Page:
We now turn away from considerations of what determines the overall capability of a motor to what is almost the other extreme, by examining the behaviour of a primitive linear machine which, despite its obvious simplicity, encapsulates all the key electromagnetic energy conversion processes that take place in electric motors. We will see how the process of conversion of energy from electrical to mechanical form is elegantly represented in an ‘equivalent circuit’ from which all the key aspects of motor behaviour can be predicted. This circuit will provide answers to such questions as ‘how does the motor automatically draw in more power when it is required to work’, and ‘what determines the steady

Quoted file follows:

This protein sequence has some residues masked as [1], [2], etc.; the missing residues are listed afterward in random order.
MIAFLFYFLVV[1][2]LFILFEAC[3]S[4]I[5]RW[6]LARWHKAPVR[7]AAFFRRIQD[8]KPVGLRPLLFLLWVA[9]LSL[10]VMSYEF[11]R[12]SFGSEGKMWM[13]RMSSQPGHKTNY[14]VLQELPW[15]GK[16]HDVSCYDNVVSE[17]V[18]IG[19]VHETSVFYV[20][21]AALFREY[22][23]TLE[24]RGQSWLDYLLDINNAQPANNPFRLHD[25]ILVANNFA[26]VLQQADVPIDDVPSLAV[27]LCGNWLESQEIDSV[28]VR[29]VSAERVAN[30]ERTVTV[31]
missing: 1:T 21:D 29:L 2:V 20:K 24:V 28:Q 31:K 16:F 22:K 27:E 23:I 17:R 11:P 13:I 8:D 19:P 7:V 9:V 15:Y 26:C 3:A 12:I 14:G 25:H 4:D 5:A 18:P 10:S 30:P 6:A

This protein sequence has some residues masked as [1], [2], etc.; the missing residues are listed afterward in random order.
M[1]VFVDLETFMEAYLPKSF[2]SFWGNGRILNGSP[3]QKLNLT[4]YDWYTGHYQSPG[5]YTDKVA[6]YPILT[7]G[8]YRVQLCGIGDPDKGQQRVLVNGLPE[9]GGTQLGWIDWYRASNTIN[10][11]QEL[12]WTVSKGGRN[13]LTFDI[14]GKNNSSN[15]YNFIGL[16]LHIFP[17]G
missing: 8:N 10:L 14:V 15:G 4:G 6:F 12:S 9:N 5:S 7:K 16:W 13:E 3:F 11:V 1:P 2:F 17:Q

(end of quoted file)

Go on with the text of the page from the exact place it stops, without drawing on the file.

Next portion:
speed and current’. Central to such questions is the matter of motional e.m.f., which is explored next.

We have already seen that force (and hence torque) is produced on current-carrying conductors exposed to a magnetic field. The force is given by equation 1.2, which shows that as long as the flux density and current remain constant, the force will be constant. In particular, we see that the force does not depend on whether the conductor is stationary or moving. On the other hand, relative movement is an essential requirement in the production of mechanical output power (as distinct from torque), and we have seen that output power is given by the equation P = Tv. We will now see that the presence of relative motion between the conductors and the field always brings ‘motional e.m.f.’ into play; and we will see that this motional e.m.f. plays a key role in quantifying the energy conversion process.